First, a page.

Theology 101: Is Decision Theology Biblical?

image

I used to attend Monday nights with Greg Laurie at Calvary Chapel when I was a kid. At the end of every service Greg used to invite people in the front to make a decision to accept Christ and become born-again after repeating a one minute “sinner’s prayer.”

This practice became more pompous at the yearly Harvest Crusades when after reciting the sinner’s prayer, fireworks went off and Greg would declare: “welcome to the family of God.

Is the personal decision to become born again unto eternal life grounded in the Bible? And is it ok to label a person born again after reciting the sinner’s prayer?

Billy Graham has been applying decision theology throughout his evangelistic career, and he famously declared that only 5% or less of those making a profession of faith at his crusades eventually make their way into the Body of Christ by joining a church.

It then follows that a huge number of people who make a decision to believe, make a profession that is NOT of faith. That is just the tip of a nefarious iceberg. These folks leave the crusade thinking they are saved and they continue to live unchanged lives. They are left with an empty decision, a profession, and a false declaration of salvation by a celebrity evangelist.

This problem invariably gets into the monergism vs synergism debate. Monergism holds to the supreme sovereignty of God in matters of salvation, and states that a human decision is not involved in becoming born again, while synergism claims that a human decision for salvation is necessary and synergistic with the work of the Holy Spirit.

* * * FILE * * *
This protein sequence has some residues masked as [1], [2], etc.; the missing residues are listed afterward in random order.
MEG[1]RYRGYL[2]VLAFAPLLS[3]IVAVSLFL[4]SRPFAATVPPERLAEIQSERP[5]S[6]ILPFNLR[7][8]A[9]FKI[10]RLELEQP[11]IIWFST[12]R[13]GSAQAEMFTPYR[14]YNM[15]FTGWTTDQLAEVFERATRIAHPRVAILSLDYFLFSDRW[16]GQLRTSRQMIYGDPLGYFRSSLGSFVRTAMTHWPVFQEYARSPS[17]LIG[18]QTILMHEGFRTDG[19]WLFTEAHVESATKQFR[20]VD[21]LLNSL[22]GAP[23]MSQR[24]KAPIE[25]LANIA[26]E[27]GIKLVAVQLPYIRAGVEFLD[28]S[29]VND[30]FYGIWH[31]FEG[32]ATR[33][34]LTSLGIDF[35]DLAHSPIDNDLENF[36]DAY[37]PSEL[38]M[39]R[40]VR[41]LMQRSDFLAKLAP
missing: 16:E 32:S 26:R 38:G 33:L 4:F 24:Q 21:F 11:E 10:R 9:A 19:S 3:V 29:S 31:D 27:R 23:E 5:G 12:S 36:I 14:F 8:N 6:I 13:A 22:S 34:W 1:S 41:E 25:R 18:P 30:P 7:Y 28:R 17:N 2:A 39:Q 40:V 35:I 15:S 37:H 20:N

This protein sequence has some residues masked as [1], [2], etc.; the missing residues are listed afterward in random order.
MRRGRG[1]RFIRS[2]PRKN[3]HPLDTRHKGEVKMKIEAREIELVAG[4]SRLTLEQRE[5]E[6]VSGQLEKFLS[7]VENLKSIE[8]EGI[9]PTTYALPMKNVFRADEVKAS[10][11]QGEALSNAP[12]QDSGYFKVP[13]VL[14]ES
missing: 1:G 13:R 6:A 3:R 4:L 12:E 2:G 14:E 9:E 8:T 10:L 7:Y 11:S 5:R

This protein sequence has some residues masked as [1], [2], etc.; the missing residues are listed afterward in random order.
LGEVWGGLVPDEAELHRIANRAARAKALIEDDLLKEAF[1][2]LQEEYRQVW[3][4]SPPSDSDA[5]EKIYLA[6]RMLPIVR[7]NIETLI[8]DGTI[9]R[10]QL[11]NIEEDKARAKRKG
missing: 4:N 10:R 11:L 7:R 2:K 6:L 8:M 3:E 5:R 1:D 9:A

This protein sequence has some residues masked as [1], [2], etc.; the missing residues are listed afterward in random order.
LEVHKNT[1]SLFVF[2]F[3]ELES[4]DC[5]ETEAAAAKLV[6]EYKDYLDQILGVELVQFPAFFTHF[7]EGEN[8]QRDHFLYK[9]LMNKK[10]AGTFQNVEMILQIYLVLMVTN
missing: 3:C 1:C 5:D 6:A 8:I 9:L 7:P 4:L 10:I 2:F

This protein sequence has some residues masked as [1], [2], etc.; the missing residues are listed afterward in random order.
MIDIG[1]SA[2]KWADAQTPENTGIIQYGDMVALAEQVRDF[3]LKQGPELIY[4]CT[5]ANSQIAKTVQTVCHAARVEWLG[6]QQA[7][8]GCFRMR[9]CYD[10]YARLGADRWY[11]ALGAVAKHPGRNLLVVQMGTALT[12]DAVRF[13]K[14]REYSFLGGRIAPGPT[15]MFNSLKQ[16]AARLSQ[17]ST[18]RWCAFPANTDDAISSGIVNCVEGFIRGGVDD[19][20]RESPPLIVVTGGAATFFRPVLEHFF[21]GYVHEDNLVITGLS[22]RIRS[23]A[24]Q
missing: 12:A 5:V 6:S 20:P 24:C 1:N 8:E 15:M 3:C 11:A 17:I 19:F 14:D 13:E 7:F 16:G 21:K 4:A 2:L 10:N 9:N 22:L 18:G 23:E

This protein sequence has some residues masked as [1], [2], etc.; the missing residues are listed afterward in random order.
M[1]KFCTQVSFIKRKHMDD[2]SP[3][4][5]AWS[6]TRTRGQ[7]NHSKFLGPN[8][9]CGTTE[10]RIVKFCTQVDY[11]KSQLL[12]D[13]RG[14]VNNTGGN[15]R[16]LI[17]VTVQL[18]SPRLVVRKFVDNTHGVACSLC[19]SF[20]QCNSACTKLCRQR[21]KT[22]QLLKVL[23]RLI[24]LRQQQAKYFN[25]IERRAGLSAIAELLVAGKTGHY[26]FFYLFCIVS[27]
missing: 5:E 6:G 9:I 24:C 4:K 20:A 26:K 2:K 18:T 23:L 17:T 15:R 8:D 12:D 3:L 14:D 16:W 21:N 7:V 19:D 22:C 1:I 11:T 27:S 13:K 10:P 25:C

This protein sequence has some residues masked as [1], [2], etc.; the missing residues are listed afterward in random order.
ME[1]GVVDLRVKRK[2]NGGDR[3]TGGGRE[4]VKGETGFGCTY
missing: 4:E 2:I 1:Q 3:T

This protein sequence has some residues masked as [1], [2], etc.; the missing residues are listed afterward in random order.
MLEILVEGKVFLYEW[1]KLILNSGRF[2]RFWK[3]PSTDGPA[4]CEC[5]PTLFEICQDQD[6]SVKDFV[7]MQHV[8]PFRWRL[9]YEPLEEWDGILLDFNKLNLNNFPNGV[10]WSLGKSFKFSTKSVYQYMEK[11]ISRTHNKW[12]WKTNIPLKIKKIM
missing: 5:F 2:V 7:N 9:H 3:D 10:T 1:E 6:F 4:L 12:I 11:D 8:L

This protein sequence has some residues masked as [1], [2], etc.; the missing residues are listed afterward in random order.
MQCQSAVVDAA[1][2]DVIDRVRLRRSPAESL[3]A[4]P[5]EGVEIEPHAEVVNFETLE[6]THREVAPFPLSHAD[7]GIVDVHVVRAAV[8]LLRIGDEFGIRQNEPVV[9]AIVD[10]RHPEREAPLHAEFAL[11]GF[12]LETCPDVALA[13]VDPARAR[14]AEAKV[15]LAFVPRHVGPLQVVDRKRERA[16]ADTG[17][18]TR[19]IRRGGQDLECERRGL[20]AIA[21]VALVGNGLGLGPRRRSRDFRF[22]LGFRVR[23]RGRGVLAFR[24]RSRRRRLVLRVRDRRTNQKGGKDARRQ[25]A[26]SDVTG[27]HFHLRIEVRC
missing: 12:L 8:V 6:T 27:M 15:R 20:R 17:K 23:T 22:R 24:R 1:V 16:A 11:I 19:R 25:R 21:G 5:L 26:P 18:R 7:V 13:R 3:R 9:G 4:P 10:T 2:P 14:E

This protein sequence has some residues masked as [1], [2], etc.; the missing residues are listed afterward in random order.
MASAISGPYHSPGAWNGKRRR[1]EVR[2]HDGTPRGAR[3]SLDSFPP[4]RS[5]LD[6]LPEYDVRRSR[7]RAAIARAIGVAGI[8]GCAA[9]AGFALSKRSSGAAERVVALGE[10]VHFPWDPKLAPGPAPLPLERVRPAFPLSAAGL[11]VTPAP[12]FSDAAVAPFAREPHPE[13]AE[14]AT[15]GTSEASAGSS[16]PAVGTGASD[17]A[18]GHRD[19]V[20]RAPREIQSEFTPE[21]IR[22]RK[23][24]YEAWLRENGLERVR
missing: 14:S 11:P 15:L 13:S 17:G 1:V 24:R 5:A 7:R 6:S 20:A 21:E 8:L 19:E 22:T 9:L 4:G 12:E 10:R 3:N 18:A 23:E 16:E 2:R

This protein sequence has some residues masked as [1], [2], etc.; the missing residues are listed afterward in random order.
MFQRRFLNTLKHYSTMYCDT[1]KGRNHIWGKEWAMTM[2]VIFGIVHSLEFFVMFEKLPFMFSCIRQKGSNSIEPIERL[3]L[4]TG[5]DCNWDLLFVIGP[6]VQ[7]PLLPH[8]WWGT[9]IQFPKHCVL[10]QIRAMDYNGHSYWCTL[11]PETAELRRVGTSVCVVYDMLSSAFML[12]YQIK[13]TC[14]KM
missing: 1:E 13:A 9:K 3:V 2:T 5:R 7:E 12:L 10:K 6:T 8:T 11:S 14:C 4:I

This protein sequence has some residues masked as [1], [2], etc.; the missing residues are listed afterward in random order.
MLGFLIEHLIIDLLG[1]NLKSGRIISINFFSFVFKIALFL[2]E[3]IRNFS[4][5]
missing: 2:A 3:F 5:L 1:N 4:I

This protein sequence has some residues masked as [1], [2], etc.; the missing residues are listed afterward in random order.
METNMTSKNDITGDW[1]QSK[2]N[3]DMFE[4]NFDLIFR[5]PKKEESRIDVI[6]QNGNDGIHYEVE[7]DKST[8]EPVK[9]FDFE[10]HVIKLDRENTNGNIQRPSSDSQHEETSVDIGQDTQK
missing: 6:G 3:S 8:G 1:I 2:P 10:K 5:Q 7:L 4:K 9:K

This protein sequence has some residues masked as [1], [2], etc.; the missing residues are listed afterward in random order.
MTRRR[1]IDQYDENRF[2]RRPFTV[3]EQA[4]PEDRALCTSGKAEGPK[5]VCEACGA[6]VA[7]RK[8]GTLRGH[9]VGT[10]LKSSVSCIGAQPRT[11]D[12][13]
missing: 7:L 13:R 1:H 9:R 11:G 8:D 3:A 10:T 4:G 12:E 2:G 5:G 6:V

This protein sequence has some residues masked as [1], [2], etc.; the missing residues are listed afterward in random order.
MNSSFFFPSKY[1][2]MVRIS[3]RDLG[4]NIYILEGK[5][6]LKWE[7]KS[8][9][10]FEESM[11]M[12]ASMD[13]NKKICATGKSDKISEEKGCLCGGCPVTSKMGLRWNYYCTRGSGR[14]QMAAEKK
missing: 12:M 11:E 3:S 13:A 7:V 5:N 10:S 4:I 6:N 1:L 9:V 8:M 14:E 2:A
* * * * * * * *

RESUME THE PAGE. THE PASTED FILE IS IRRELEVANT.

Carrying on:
But I argue that when it comes to conversion, philosophy can muddy the waters. Let us go to the Scriptures to highlight the fact that salvation belongs to God and it is the work of the Holy Spirit. The only thing that humans can do is abandon salvation.

First, a confession of true faith stems in the gift of faith given by God, NOT in a human decision:

Ephesians 2:8 “For by grace you have been saved through faith. And this is not your own doing; it is the gift of God”

Second, this faith cannot be activated by a human decision because such an action is contrary to fallen human nature:

1 Corinthians 2:14 “The natural person does not accept the things of the Spirit of God, for they are folly to him, and he is not able to understand them because they are spiritually discerned.”

It becomes clear that in order to make an authentic confession of faith one has to be regenerated by the Holy Spirit because the unregenerated natural man is not able to do this.

Even repentance is not the result of human decision but something that is granted by God:

Acts 11:18 “When they heard these things they fell silent. And they glorified God, saying, “Then to the Gentiles also God has granted repentance that leads to life.””

I need to stress that human participation in salvation is not robotic. But also, it is not a man initiated event by decisions and sinner’s prayers. It is the result of the quickening of the Holy Spirit.

An appropriate altar call should include the presentation of gospel facts and gospel terms followed by an invitation to repent and surrender to God. Decisions to become born again have no place in a biblical understanding of salvation. Neither do declarations of eternal salvation for those who make professions of faith.